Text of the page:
| January 20122strong performance in China and Latin America, are driving growthin the sector. All combined, the global luxury market is expectedto grow by 10 percent in 2013, according to consulting firmBain & Company.The luxury category encompasses a wide reach of products andservices including apparel, furniture, restaurants, spirits and liqueurs,watches and jewellery, and more. In the U.S., the luxury market hasexpanded tremendously over the last several years, from $1.2 trillionin 2009 to $1.6 trillion in 2011, according to the 2011 Ipsos Mendel-sohn Affluent Survey Program4. While the U.S. will continue to bethe single most important market for luxury in the short term – dueto its concentration of wealth and the propensity of Americans tospend – China is poised to ultimately be the largest market for luxuryproducts and services in the near future. According to consulting firmMcKinsey’s Understanding China’s Growing Love of Luxury report,China is on track to reach $27 billion, accounting for more than 20percent of the global luxury market.6LUXURY HOTELS BOUNCE BACK WORLDWIDEAccording to Smith Travel Research (STR)5, 2010 saw an unprec-edented rebound in the global luxury hotel segment and since then,nearly every global region has seen significant growth; this reboundhas continued in 2011. In the U.S. alone, the travel category totalled$137.3 billion in 20114. Most regions saw substantial increases in akey industry metric: revenue per available room.The global luxury landscape and the luxury customer have evolveddramatically over the last tumultuous and transformative threeyears. The advent of unprecedented new technological innovations,coupled with the increased skepticism left over from the globalfinancial crisis, mean that today’s consumers are demanding honest,accurate, timely and engaging information. They are looking forintrinsic value and a deeper relationship with the brands with whomthey choose to support and interact. According to The AffluenceCollaborative1, a research powerhouse that dives deep into the habitsof high-income consumers, the affluent2seek out companies andbrands that can simplify and improve their lives. In the travel sector,this translates into increased expectations around personalization cut-ting across all touch points – including digital media platforms – asluxury travellers research, purchase, engage in and reflect upon theirtravel experiences.The Luxury Traveller Technology Survey3, commissioned byFour Seasons, coupled with leading luxury market research andbrand insight, sets out to uncover how consumers want technologyto blend seamlessly into their experience, and how those preferenceshave changed in recent years.TODAY’S GLOBAL LUXURY MARKETThe world is truly global, and the luxury sector reflects this as brandscross geographic boundaries to reach consumers all over the world.Moderate growth in the U.S. and European markets, coupled withEuropeSouth AmericaAsia PacificNorth AmericaCaribbeanCentral AmericaMiddle East & Africa2009 2010 2011-21.8%-14.8%-21.2%-21.9%-22.3%-30.7%-18.1%4.0%16.0%20.8%8.7%9.4%16.3%2.5%18.2%14.4%10.8%10.5%9.5%4.9%-1.4%CHANGE IN LUXURY CLASS HOTELRevenue Per Available Room (RevPAR) - Percent Change Vs. Prior YearSource: Smith Travel Research (STR) Global offers monthly, weekly, and daily STAR benchmarking reports to more than 43,000 hotel clients, representing over 5.7 million rooms worldwide.The research firm provides information on key metrics including RevPAR (revenue per available room), ADR (average daily rates), and occupancy rates. www.strglobal.com.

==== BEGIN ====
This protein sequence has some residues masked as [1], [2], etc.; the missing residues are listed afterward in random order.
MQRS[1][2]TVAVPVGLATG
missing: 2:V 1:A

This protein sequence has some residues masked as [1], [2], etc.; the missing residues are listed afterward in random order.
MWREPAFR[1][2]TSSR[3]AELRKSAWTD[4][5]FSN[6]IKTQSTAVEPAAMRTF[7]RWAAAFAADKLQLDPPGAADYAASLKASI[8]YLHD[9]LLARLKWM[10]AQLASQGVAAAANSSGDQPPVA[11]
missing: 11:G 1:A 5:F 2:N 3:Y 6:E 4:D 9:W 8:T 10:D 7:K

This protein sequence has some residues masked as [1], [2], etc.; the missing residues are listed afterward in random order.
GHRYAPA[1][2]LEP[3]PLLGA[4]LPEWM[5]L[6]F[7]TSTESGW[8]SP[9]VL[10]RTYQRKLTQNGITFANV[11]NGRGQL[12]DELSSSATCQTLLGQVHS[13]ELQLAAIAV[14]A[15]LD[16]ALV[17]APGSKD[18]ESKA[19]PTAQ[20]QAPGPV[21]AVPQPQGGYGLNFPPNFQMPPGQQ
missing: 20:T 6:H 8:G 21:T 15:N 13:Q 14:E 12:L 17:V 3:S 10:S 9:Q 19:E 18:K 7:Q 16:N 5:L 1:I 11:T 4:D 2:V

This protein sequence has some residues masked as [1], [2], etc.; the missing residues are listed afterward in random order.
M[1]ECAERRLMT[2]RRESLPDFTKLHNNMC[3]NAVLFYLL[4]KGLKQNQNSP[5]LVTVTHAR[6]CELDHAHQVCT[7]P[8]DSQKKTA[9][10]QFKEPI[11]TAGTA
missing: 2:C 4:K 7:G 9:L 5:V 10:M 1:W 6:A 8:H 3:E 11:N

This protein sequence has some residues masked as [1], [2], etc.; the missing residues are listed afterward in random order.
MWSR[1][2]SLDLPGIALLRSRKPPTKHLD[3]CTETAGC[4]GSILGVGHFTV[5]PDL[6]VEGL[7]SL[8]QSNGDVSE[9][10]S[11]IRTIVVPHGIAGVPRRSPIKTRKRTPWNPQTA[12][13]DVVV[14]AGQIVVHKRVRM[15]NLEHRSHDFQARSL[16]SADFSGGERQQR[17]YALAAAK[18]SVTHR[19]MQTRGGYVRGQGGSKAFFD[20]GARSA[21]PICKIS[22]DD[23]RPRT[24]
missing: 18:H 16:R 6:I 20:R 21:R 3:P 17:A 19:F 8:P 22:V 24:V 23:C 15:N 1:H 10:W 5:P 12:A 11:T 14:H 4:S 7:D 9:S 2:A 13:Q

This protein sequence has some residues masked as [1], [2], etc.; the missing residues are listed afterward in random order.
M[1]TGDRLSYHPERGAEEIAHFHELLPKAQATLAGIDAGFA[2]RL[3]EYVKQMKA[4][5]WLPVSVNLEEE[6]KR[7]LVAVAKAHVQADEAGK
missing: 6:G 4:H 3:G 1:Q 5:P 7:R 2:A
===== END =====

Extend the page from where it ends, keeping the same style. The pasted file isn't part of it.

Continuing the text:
Luxury Travel Trend Report | 3The year 2012 also promises to be lucrative for the sector globally. WhileSTR predicts that occupancy within the luxury sector will increase by amore moderate 1.3 percent in 2012 in the U.S., key revenue indicatorswill continue to rise. The average daily rate (ADR) will increase by 5.5percent, while the revenue per available room (RevPAR) will increaseby 6.9 percent. These numbers indicate that the luxury consumer is plan-ning to travel more, in all markets. At Four Seasons, we expect to seea worldwide growth in revenue of 9.2 percent in 2012.Digital innovations play a key role in boosting consumer demand forluxury travel by getting consumers interested and excited about the myriadof travel hotspots and experiences available.THE DIGITAL AGE IN LUXURYAgainst this backdrop of a rebounding global luxury market and a smart,tuned-in consumer, the age of digital has taken flight, revolutionizing tradi-tional marketing and transforming it into customer engagement.And the luxury consumer is at the forefront of this revolution.According to The Affluence Collaborative, 57 percent of the wealthystated that they like to have the latest gadgets and be in the know aboutwhat’s next in technology, compared to only 18 percent of the general pop-ulation. Seventy-two percent of the wealthy are active Facebook members.They’re also using Twitter more often: Twitter usage increased by 350percent year over year in 2010, and is expected to continue at this rateof expansion through this year.1Today, consumers are savvier and demand accurate, timely and engaginginformation. Thanks to review sites like TripAdvisor, Yelp, ActiveHotels,Ctrip and Agoda, individuals have more influence than ever. Thirty-threepercent of Four Seasons’guests around the globe rate TripAdvisor “veryto extremely influential” in their selection of a luxury hotel. The new FourSeasons website is bringing those reviews front and centre; each of its 80-plus property pages include customer reviews direct from Twitter, Face-book and TripAdvisor. Where available, managers at Four Seasons hotelsand resorts use Revinate, an online review site monitoring tool, to respondto guest reviews more quickly and comprehensively. Minimum operatingstandards are in place at all hotels for 24/7 monitoring and response.Source: e-tailing group conducts website mystery shopping on 100 ecommerce sites, fact-finding merchant surveysand fields extensive online consumer research to understand what works for industry-leading retailers. www.e-tailing.comInternet users whoread product reviewsReviews influencepurchasing decision92%89%ONLINE REVIEWSWho exactly is the modern luxury consumer?Specific definitions vary according to sourceand geography but research group The Afflu-ence Collaborative classifies the “affluent”in the U.S. as having a household income ofat least $200,000 and the “wealthy” have anincome of more than $500,000. This generaldefinition transfers to other parts of the worldas well.According to The Affluence Collaborative, theaffluent and wealthy have a new gratitude fortheir financial status, perhaps due to the refo-cusing of values that came with the challeng-ing financial climate: 54 percent are happiertoday than they were in 2008.With this refocus of values, how do they wantluxury delivered?Customization: 34 percent expect that prod-ucts and services should be customized totheir needs and desires.True distinctiveness: 32 percent expect thatthe company should be an innovator, suc-cessfully rewriting the rules in their category.Constant exceeding of expectations: 32 per-cent expect surprise and delight; many ex-tend that to once-in-a-lifetime experiences,and 25 percent expect to learn from the prod-ucts and services they buy.TODAY’S LUXURY CONSUMER:HAPPIER… BUT MOREDISCERNING2012 Four Seasons Luxury Travel Trend ReportThe Luxury Consumer in the New Digital World: Then & Now